In today's market, there is often a large difference between the buyers and sellers of farm and ranch properties. Sellers are often producers who have an emotional connection to the land, whereas buyers may be corporations or builders. For this reason, real estate agents must approach the pricing discussion with this understanding in mind and use pricing models as the foundation of their listing presentation.
As panel facilitator Kasey Mock explained, farm and ranch agents often don’t have the luxury of pulling equal comps out of the MLS. Instead, they must think strategically and pull together the information necessary to educate their seller. After all, if a property is not priced correctly, all the marketing in the world won’t help it sell.
Successful real estate agents educate their sellers from the start so that there are no unrealistic expectations of what their property is worth.
Model 1: Comparative Market Analysis (CMA)
Panelist, Craig Bowen of the Plateau Land Group LP, discussed his preferred pricing strategy- comparative market analysis (CMA). Bowen does all of his research prior to taking the listing so that he is armed with the benchmarking information that will help determine the appropriate price for the property. At minimum, Bowen wants to gain an understanding of how many listings currently exist in his market.
Bowen’s key piece of advice was to not immediately try to dissuade a client who has unrealistic price expectations. “You’re dealing with a giant bundle of emotion” says Bowen, “the only way to get them out of it is with comparison”. Approach the problem as an appraiser would and use research to build your case.
A second piece of advice: when on listing sites, look at the number of views the property has versus how many times the property has appeared in a search. If the number of views is not proportionate, there’s something wrong and you need to investigate.
Model 2: Income-Producing Property
Analysis of an income-producing property begins with an understanding of what premiums exist, whether it be resources such as water, timber, aggregates, oil, gas, or minerals. As panelist Travis Bard of the The Bard Group explained, “There is value literally in the dirt!”
Bard’s approach to using numbers to price income-producing properties begins with pulling data from multiple sources in order to form the bigger picture. A wealth of information is available to agents if they know where to look. Just a few sources include universities, government agencies, tax returns, and financial and audited statements.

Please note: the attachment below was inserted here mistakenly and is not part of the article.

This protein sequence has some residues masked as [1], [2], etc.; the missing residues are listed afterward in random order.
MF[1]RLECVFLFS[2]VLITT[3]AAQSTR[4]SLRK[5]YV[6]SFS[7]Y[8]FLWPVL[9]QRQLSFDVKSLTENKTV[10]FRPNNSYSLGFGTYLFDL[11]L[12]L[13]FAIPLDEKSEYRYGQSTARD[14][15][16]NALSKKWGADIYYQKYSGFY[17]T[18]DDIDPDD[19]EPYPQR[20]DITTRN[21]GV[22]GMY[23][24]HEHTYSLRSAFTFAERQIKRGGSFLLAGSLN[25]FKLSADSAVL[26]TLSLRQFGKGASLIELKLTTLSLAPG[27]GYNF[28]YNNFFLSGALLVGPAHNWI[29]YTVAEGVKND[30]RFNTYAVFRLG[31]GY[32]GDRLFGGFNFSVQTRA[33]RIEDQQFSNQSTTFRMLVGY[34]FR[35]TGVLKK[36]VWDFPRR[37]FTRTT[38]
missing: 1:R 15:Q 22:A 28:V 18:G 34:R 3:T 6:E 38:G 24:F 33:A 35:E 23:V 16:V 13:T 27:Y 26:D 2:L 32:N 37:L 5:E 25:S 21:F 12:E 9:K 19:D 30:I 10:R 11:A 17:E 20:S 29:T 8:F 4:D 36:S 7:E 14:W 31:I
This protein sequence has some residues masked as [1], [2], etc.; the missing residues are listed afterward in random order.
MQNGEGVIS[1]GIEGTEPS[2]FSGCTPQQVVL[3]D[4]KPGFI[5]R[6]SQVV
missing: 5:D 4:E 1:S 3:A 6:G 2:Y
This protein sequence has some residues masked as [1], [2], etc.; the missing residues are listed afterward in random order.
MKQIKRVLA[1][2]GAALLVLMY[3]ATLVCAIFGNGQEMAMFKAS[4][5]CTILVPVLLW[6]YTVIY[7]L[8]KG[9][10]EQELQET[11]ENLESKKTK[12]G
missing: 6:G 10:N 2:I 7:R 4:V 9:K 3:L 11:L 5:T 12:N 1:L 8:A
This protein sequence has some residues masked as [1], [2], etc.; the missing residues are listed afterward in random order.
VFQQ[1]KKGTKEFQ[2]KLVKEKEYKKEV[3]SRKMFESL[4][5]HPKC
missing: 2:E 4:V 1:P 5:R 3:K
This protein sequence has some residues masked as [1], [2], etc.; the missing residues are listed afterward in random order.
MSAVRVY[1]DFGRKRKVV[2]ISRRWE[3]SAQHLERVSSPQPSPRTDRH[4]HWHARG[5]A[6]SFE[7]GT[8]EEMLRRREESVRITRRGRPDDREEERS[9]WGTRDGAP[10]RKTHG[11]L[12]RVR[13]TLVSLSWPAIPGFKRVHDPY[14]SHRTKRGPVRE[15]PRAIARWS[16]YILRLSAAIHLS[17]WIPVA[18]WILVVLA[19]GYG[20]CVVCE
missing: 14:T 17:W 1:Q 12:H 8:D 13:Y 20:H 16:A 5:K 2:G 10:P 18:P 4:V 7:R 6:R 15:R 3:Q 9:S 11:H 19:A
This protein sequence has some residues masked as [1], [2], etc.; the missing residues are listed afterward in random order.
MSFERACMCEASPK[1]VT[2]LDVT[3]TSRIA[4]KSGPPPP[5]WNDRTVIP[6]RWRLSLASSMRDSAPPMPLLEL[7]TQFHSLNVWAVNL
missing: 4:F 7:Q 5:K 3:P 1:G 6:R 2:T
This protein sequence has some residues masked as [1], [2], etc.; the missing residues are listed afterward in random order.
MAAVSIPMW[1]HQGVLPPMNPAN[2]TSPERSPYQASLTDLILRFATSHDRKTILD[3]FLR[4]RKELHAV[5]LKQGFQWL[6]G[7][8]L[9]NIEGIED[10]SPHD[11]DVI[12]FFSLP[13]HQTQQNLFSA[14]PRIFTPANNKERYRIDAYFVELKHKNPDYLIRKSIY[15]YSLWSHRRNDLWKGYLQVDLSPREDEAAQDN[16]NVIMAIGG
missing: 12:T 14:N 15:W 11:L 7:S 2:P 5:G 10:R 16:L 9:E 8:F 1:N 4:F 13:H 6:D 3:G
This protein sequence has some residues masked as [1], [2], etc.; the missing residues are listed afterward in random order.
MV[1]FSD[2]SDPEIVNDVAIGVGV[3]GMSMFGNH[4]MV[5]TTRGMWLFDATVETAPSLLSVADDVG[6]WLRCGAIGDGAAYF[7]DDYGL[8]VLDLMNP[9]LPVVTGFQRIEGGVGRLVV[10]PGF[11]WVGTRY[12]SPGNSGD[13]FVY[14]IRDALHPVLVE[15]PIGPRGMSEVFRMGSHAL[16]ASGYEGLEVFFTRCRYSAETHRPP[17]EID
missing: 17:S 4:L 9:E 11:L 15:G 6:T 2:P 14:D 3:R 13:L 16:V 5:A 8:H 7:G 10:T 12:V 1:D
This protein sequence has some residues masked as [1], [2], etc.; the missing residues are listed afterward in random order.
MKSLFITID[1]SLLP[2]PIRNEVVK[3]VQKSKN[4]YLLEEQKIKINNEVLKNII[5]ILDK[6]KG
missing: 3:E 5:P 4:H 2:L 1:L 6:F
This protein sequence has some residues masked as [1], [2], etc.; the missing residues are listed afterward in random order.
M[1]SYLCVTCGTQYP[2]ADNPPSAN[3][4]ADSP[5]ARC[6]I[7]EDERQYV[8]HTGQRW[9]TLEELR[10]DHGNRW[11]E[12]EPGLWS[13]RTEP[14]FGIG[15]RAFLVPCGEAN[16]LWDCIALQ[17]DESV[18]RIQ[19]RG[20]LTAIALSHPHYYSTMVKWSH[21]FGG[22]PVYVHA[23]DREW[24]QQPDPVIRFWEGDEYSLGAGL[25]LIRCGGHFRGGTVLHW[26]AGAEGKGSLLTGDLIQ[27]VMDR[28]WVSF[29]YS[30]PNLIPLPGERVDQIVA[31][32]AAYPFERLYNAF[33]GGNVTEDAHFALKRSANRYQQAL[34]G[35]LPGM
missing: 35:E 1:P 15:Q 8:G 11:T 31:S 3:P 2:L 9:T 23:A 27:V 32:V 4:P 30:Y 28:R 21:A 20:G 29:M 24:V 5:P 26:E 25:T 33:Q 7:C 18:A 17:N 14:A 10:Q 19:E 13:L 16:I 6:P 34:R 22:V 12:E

Model 3: Auctions
Panelist Suzy Moore explained that auctions are just another tool in your marketing toolbox. Auctions have the unique ability to change the perceived value of a property.
What is different about an auction?
- Advertises with a low opening bid, driving competing offers
- Auction companies charge 6% to the seller
- A buyer premium may apply
- An advertising fee is paid up front by the seller
- A seller can set a reserve
- A seller may maintain the right to reject the highest bid
With this form of sale, a property either sells or it doesn’t. Since it’s not on-going like a typical real estate deal, the seller receives an offer by the end of the day and maintains the option to accept or reject it.
Many of the topics covered in the presentation can be traced back to simple concepts in SHIFT: How Top Real Estate Agents Tackle Tough Times. Key takeaways include:
- Don’t chase the market – let the market chase you!
- Be a student of your market. (Research! Research! Research! And know your data!)
- A “walk-away-point” is not necessary if you have the right script and presentation. (Remove emotion for the equation with data)
- The first 2 weeks on the market are critical for a listing. Price right to begin with because you’re either in the market or you’re out!
- Utilize SHIFT as a resource! Add tables and graphs from the book to your listing presentation.